Private property, open for booked visits
IThe main residence of the Corte di Schiarino, built at the turn of the 16th century in the Porto Mantovano district and featuring a garden that can still be admired today, can be identified with what is now called the Corte Schiarino Lena.
At the end of the 16th century, the estate belonged to Luigi Gonzaga di Palazzolo, who commissioned its construction, who died towards the end of 1595. Ercolano Marani made the hypothesis of a possible intervention by Giuseppe Dattari, prefect of the ducal buildings, who worked in the nearby Palazzina di Bosco Fontana.
After various changes of hands, the estate was sold in 1612 to Pirro Maria di Guido Sforza Gonzaga di Vescovato, who ceded it in 1617 to the Ducal Chamber. In the same year, it was bought by Carlo and Benedetto Dalla Torre, who sold it on immediately to the Campi family, relatives of the famous mannerist painter, Bernardino. The garden and the oratory already existed, although most likely in a different form from that described at the end of the century, when Schiarino was sold again, together with icehouse, garden, fishery, pergola, potted and planted citrus trees and Spanish jasmine. The court remained in the Perego family for over a century and was inherited by the Duranti family. Further changes of ownership followed until the current owners, descendants of the Lena family, took possession in 1923.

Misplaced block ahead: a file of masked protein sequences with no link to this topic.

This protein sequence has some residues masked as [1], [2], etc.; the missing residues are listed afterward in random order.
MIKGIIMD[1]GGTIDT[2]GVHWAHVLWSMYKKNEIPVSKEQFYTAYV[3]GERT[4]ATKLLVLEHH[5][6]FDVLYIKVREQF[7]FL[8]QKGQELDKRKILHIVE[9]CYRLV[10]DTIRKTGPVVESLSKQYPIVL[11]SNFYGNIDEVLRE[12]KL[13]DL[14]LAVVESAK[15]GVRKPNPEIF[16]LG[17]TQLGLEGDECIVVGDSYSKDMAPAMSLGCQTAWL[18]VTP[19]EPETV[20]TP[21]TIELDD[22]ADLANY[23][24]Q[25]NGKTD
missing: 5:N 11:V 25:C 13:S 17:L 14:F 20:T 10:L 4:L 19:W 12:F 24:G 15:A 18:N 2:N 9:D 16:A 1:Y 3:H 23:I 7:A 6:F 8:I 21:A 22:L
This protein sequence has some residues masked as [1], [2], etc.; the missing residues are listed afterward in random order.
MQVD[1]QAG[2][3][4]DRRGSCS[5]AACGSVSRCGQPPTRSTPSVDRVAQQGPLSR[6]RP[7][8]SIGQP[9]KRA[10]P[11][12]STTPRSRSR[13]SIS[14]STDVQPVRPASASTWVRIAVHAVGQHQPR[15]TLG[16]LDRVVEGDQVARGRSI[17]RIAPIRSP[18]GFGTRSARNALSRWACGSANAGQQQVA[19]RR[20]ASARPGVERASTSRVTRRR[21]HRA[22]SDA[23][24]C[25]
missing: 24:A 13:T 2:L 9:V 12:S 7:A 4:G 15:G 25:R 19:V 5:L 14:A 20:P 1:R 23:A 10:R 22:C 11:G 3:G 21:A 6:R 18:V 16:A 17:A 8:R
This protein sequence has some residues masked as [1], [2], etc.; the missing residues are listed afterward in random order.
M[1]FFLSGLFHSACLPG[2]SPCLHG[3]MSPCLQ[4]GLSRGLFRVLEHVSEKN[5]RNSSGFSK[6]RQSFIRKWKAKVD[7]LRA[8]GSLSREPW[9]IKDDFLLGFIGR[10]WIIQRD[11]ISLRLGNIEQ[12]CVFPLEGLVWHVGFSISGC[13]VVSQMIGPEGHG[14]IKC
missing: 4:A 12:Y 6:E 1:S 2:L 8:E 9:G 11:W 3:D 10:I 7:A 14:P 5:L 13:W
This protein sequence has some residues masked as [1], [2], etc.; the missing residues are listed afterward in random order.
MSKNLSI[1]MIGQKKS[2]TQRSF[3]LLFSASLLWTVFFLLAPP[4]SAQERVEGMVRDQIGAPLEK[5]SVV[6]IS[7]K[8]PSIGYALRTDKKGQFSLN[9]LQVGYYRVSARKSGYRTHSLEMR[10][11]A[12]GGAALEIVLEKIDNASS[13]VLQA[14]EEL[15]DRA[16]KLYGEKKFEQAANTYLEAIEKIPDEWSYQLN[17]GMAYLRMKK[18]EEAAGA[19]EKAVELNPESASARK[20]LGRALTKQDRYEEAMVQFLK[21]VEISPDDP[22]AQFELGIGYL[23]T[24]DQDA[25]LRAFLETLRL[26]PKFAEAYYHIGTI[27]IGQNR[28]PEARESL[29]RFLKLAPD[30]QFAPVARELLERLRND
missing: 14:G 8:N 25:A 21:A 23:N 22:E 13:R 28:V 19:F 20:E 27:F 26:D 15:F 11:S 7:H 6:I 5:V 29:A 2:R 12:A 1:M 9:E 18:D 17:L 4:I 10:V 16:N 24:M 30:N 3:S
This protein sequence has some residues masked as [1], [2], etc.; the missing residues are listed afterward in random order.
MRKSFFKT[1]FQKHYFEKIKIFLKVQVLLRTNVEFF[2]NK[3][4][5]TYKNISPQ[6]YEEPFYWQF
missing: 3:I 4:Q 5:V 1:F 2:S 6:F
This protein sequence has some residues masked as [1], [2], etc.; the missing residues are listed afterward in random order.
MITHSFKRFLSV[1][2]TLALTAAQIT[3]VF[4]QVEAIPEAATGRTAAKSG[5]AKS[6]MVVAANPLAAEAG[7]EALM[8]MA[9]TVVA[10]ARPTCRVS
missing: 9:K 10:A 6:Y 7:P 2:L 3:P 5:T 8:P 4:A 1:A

Today, the greatest changes in relation to the ancient structure can be observed in the fisheries, preserved along the road but buried behind the palazzo, though easily identifiable due to the dip in the ground. The sediment of the central canal is still very evident, in line with the entrance to the court and the main line of view of the southern garden. The buildings, however, have not undergone any significant changes and careful restoration has re-established the sumptuous interior decoration and all of the finery; even the eastern garden, overlooked by the orangery, has maintained its structure, with four areas surrounded by box hedges, embellished in the 1800s with exotic species.
(From L. Valli, Il giardino della Corte Schiarino Lena, in I giardini dei Gonzaga 2018, pp. 394-397)